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Hierarchical Bayesian Causal Inference and Natural Statistics Explain Heaviness Perception


GOAL: The goal of this dissertation is to explore the factors contributing to humans' expectations about our interactions with objects, and perceptual experiences of these interactions, from a sensory integration and computational perspective. More specifically, this project focuses on the regular patterns that exist in the environment for properties of objects typically manipulated by human observers, and how our sensitivity to and representation of these properties contributes to the subjective, perceptual experience of an object's heaviness. These ideas are developed through the following aims:

AIM 1: Sensitivity to complex environmental regularities. This aim first investigates regularities in the joint distribution of the properties of size and weight (i.e., the distribution of the hidden property of density) for liftable objects in the environment. Previous studies have identified univariate environmental regularities in the visual domain, and have demonstrated that sensitivity to such statistics can strongly influence perceptual experiences. This study series identifies a previously-unreported complex environmental statistic linking size with weight, and suggests that human observers represent and can use quantitative knowledge of this statistic to predict the weight of novel, nondescript objects. These findings imply that humans perform inference on the hidden variable of density when judging a novel object's potential weight given its size.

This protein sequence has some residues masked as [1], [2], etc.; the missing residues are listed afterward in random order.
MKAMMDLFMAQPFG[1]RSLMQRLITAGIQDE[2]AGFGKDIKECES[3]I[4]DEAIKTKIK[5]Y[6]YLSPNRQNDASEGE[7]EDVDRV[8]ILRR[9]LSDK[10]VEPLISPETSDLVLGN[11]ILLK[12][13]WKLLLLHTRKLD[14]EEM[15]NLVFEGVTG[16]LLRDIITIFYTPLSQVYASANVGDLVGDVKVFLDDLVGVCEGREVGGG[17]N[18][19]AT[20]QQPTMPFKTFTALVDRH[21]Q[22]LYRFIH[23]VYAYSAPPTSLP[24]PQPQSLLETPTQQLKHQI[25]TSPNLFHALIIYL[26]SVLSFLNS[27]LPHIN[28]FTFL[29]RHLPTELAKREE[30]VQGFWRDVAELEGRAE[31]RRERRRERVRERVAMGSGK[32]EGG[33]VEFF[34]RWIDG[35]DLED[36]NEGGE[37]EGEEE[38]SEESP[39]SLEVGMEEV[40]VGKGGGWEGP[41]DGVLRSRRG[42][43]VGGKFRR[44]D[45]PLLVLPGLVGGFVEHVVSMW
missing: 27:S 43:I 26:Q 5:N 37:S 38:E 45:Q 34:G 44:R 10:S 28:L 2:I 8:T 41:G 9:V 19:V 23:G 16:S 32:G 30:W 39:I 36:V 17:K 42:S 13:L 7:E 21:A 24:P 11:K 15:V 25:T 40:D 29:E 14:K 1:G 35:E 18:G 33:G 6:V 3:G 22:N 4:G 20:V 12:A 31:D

AIM 2: How inference about hidden properties contributes to visuohaptic perception. The next series of studies examines the consequences of AIM 1's conclusions for the visuohaptic percept of an object's heaviness. It is well known that an object's perceived heaviness is inversely proportional to its volume: With weight held constant, a smaller object feels heavier than a larger object. Until now, this Size-Weight Illusion (SWI) has defied modern computational theories of perception, which rest on the notion of a Bayesian ideal observer. Through combining expectations with sensory evidence, Bayesian inference can describe much of perceptual experience across a wide variety of domains - but not the SWI. Through multiple behavioral studies and development of a computational model, this study series demonstrates that assuming human observers perform inference about both observable (size, weight) and hidden (density) variables allows this perceptual illusion to be explained by Bayesian inference.

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